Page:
Every situation is different but if a paramedic is called to a person who happens to be a paramedic student, and who is ‘suffering a drug overdose during their University break, while not on placement or even studying’ has to ask those questions and consider the factors in the guideline and shown below:
If you have no reason to think that the student has practised whilst intoxicated, if there is no reason to think that this anything other than an isolated short term incident rather than evidence of chronic persistent drug dependency then one might conclude there is no reason to believe that the person is or has practised whilst intoxicated or that their current intoxication is placing any patients at harm (given that, at the time, they are not practising). In that case as a treating practitioner you would not be required to report the person to AHPRA.
The same questions and risk assessment would indeed also apply to a GP who was treating a paramedic student for drug dependency. If the GP was satisfied that the student was ‘highly reflective and insightful’, was complying with prescribed treatment, was not intoxicated when at work, then he or she would not need to report the student to AHPRA. That conclusion would be consistent with the policy objective that ‘health practitioners who do not pose a substantial risk of harm to the public can seek professional advice without fear of a mandatory notification’.
I’m not sure if this conclusion is different to my earlier post. In that earlier post I said:
I shall assume, without debating it, that identifying the student paramedic has deliberately overdosed does give rise to a reasonable belief that the ‘student has an impairment that, in the course of the student undertaking clinical training, may place the public at substantial risk of harm’.
In my answer I did not address the question of whether a ‘a suspected [voluntary] drug overdose’ would or could give rise to the necessary belief that the ‘student has an impairment that, in the course of the student undertaking clinical training, may place the public at substantial risk of harm’. If the treating practitioner did not form the view that the patient’s intoxication gave rise to a belief that he or she was putting the public at risk, then there was no need to report the person to AHPRA. I did not address that question because I was addressing the question of whether a patient’s right to privacy was trumped by the mandatory reporting obligations where that belief did exist. In that earlier post I concluded that the obligation to report took precedence over the obligation to maintain patient confidentiality.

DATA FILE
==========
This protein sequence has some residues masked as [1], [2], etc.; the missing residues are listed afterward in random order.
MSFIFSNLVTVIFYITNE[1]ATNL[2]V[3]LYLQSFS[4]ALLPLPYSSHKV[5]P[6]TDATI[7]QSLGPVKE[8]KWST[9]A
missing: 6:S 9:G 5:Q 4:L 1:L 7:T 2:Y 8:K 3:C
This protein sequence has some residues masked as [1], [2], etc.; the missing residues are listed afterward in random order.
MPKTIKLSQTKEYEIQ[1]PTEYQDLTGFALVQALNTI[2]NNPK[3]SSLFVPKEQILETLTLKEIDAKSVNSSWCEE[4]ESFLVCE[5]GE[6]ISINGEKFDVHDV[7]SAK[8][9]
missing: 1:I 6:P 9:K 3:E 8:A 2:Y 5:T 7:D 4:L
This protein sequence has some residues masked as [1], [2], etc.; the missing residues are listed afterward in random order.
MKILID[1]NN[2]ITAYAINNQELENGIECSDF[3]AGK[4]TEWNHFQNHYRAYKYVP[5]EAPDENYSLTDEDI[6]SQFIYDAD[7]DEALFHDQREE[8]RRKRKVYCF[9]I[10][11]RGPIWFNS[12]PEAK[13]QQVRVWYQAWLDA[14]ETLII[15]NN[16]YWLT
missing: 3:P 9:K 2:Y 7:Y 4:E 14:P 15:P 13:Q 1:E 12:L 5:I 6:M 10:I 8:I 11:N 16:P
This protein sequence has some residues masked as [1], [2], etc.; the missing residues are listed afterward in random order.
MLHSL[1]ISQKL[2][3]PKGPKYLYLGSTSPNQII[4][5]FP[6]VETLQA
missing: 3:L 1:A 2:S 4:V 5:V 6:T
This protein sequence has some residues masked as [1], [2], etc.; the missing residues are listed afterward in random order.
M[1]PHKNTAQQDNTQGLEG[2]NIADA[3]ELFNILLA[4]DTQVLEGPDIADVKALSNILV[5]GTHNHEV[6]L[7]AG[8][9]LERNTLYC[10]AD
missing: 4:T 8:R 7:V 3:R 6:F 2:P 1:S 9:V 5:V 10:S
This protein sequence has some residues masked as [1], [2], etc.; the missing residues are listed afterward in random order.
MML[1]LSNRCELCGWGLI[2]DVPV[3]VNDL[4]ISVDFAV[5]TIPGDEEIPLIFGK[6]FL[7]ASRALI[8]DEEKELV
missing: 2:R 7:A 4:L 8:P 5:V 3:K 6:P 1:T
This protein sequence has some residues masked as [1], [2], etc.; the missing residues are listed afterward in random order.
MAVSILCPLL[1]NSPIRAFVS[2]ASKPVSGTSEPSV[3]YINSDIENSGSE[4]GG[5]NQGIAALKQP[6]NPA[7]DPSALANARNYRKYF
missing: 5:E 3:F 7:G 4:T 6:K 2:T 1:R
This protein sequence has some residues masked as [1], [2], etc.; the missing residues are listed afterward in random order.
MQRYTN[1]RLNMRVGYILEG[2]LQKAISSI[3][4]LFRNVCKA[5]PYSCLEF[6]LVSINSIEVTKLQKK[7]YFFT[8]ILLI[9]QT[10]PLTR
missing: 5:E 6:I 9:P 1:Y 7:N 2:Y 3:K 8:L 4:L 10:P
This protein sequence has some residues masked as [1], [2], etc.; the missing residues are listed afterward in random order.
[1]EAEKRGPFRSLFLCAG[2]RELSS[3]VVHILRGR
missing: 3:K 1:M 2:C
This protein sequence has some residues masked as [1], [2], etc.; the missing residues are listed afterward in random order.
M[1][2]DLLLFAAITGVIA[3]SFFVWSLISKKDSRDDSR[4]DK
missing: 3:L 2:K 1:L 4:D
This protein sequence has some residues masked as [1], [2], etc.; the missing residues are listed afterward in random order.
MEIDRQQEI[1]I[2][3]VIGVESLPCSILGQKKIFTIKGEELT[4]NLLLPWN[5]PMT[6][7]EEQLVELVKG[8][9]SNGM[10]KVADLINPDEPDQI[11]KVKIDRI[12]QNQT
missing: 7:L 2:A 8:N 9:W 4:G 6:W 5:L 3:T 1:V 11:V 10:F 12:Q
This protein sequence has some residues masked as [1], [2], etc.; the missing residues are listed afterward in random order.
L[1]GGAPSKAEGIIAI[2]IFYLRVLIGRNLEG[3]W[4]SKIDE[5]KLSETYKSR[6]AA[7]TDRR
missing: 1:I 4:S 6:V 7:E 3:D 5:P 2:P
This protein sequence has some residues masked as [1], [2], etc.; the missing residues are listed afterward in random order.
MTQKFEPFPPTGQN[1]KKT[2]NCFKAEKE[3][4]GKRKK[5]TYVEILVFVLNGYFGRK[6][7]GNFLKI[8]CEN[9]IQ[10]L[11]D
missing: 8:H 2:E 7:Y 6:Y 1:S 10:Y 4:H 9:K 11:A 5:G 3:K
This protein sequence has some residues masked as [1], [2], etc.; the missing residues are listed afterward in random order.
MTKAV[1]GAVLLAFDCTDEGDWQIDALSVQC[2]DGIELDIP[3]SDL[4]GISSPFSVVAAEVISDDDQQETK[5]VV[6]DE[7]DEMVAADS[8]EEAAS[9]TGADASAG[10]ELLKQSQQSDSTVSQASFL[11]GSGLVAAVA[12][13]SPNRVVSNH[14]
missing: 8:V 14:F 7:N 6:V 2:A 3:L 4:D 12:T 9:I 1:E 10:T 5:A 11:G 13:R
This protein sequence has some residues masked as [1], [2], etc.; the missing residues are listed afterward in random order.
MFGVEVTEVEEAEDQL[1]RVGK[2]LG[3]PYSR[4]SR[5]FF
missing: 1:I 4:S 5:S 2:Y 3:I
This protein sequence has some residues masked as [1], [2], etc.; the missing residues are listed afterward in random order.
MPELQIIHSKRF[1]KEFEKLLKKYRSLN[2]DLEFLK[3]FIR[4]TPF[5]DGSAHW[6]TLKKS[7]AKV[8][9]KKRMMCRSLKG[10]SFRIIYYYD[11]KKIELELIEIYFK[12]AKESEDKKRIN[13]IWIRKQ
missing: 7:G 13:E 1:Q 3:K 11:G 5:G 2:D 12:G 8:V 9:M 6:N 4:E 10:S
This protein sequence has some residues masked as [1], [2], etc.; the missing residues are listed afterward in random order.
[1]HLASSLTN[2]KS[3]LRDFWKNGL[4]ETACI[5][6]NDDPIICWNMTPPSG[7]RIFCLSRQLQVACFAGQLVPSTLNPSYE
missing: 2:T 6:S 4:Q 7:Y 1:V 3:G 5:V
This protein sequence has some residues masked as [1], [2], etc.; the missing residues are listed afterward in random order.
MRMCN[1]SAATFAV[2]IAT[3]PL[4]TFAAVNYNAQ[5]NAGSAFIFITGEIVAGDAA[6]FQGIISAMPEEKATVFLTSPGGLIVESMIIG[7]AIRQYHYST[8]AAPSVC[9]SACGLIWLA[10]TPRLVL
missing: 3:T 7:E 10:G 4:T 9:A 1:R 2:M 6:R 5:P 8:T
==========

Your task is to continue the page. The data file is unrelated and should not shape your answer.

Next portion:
The draft guideline, when adopted, raises the bar to give greater weight to patient confidentiality and gives significant detail on how to assess that risk. It is still the case, however, that if the threshold belief of risk to the public is met, the obligation to report trumps the obligation to maintain confidentiality.
Remember that the draft guidelines are just that. When they are finalised and come into force, we are told sometime this year, people will need to familiarise themselves with the final version.
Assuming that the ‘in force’ guidelines will mirror the draft then a treating practitioner, GP or paramedic, will only need to report where he or she has a reasonable belief that,
- by practising while under the influence of alcohol or other drugs the practitioner is detrimentally affecting their practice; and
- that the intoxication is placing the public at risk of harm.
Can a credible risk to the public be established from a single interaction with paramedics? I would suppose that would depend on the history taken, what was said by the patient and others at the scene and the paramedic’s observations. It certainly could be possible if the student made admissions to practicing whilst intoxicated.
How would I suggest people apply the test of establishing a “risk to the public”? That question is answered, in detail, in the draft Guideline complete with examples. I would suggest people study that and refer to it should the need arise.
I have seen many patients in my time who are Healthcare Professionals with Mental Health illnesses who are genuinely forthcoming and have good insight and judgement into their illness to actively seek help and treatment for it. Almost all of them, as far as I am aware, are still actively practicing safely and professionally in their respective jobs, and are law-abiding and functional members of our society. I personally only facilitate a ‘Mandatory Report’ if there is a reasonably high risk that this person poses a risk to the public in their medical practice; or, there is an obvious self-admittence that they were intoxicated on the job or in an inappropriate relationship with a patient. I think Mandatory Reporting is a good thing to have such that it ensures no harm comes to patient safety and care from the people who are meant to be responsibly trating team, but at the same time, it shouldn’t be a barrier to allow Healthcare Professionals seek help for their own Mental Health issues which is evidently more prevelant in people who work in the medical field.